Now that the bedding compound has fully cured, it is time to clean up the forefoot and make it look like the front of a boat and not a pile of scrap wood scarfed together.
The excess bedding compound was easily peeled off by hand, leaving a clean line that is (hopefully) water tight. The next thing to do is to cut the finger joints off the front of the keel. The finger joints were going to support the stem in a plumb position, but this plan was changed when the stem was not properly aligned with the frames. Setting the stem raked was the only option to salvage the stem, otherwise I would have needed to make a new stem that would fit plumb bow.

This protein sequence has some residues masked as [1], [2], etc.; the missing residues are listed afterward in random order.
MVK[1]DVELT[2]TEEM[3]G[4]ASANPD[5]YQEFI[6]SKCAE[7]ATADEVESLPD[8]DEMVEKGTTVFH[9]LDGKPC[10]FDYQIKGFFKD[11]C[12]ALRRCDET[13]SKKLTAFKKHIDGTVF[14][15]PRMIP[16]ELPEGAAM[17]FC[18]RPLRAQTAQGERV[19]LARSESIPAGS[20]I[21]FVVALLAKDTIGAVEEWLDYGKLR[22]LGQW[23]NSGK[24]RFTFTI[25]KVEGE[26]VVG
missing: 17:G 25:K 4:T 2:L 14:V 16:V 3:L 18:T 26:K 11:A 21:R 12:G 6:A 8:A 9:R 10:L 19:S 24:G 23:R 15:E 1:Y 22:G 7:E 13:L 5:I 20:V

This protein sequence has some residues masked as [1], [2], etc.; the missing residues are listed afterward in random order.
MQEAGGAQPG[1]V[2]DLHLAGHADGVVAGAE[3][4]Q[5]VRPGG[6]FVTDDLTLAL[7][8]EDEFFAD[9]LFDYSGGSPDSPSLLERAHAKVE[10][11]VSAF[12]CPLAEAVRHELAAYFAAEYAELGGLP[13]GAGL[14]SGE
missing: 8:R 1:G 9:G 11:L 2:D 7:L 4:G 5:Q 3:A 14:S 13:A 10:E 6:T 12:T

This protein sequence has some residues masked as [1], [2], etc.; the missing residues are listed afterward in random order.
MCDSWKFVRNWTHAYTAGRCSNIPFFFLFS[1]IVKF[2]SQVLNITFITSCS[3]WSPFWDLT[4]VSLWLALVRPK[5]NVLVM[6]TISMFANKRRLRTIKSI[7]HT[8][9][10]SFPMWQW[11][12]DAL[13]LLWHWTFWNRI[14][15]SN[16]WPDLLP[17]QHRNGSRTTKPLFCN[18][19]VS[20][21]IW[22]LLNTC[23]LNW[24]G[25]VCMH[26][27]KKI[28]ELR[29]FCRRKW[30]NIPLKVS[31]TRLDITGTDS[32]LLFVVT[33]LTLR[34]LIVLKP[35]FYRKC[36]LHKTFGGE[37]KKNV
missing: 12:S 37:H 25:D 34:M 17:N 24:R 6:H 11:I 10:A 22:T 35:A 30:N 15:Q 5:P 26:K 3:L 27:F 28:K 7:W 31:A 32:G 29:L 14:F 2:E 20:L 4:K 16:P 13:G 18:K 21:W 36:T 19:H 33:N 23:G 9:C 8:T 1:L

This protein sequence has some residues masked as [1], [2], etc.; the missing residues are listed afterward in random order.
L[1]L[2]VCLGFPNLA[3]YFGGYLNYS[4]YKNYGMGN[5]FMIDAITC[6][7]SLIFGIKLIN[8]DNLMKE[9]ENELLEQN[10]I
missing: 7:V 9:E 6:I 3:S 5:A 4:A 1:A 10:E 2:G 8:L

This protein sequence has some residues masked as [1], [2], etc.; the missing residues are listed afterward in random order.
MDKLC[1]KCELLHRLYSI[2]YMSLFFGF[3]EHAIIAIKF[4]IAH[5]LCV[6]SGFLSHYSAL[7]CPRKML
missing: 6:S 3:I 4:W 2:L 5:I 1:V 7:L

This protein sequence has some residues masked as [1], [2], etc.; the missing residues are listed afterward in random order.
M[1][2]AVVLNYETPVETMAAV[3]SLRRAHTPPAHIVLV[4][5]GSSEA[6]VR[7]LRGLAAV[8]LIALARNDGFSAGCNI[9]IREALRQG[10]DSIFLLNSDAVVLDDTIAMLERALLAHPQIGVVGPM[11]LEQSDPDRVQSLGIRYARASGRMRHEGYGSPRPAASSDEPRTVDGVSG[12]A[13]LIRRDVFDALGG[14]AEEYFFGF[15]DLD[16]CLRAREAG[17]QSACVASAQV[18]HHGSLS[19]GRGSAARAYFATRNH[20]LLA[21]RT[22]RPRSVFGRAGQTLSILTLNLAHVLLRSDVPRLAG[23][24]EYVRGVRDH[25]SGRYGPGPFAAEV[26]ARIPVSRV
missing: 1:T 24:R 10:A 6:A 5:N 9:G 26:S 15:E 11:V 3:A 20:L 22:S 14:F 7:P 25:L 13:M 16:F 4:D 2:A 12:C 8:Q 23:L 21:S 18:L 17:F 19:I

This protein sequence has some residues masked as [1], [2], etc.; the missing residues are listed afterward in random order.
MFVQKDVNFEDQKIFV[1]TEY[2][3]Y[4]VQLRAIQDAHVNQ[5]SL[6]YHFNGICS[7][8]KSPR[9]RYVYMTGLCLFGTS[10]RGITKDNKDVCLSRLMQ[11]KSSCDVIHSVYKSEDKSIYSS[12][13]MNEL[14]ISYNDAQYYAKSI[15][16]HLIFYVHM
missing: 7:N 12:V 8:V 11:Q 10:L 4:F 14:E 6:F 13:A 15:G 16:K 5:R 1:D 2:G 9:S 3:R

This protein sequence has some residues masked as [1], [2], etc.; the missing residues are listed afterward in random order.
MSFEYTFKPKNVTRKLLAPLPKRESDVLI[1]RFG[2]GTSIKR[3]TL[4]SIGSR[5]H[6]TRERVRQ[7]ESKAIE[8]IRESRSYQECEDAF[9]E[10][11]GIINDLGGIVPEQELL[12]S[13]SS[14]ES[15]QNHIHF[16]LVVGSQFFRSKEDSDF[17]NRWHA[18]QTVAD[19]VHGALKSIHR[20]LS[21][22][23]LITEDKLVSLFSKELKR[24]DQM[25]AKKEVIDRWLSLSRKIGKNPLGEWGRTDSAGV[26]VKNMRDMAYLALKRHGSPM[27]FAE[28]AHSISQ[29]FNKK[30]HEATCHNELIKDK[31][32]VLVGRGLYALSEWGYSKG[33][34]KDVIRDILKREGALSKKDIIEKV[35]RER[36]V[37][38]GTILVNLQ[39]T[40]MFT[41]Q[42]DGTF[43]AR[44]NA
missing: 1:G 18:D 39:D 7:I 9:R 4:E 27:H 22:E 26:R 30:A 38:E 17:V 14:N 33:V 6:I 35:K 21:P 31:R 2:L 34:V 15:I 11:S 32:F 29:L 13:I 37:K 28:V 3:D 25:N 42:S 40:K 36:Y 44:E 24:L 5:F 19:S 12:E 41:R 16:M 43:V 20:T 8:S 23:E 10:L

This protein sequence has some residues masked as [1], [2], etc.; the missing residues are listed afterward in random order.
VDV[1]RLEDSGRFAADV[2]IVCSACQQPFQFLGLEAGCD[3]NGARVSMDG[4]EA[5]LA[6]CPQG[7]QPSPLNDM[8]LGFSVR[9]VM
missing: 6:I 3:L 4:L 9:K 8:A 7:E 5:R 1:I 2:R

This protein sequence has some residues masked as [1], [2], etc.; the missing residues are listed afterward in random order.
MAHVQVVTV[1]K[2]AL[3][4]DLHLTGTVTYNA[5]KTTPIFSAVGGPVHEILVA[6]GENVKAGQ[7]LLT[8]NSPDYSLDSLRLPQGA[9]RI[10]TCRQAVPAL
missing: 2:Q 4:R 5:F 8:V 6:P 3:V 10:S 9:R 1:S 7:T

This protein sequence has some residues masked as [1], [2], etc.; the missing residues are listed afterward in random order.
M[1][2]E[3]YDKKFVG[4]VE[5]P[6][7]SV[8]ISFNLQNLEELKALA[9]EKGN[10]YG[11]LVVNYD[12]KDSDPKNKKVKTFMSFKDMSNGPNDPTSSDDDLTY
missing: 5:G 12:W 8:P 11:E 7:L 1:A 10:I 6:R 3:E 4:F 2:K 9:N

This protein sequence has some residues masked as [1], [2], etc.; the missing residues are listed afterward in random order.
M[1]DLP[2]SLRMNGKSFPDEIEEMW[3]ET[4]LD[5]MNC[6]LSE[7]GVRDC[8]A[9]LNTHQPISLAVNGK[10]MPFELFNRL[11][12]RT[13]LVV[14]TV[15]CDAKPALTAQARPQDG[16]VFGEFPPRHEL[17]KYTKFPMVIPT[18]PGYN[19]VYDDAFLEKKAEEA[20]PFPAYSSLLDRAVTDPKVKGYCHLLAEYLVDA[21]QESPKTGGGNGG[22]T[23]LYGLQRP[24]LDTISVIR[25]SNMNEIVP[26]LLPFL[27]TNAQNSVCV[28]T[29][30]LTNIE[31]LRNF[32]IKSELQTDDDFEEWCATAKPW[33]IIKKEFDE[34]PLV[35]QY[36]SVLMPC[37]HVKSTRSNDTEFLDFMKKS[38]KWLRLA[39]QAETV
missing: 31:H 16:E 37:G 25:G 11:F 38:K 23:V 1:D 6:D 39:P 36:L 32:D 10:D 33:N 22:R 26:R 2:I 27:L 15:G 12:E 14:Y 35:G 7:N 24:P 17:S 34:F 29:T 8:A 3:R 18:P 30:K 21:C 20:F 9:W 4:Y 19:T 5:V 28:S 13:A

The stem line was continued onto the keel, where it was then cutoff with a handsaw. This rough cut was simply to tone down the front of the dinghy and is by no means the final shape of the forefoot.
Should the stem and keel junction leak, I have two choices: add lots of caulk and pray or cut and fit in a gripe.
When viewed from the front, the bookmatched grain is very apparent. This grain pattern will offer greater holding power to the planking screws when the rabbet is finally cut in and the garboard fitted. Until then, the forefoot will continue to be an overly bulky and clunky block of oversized wood.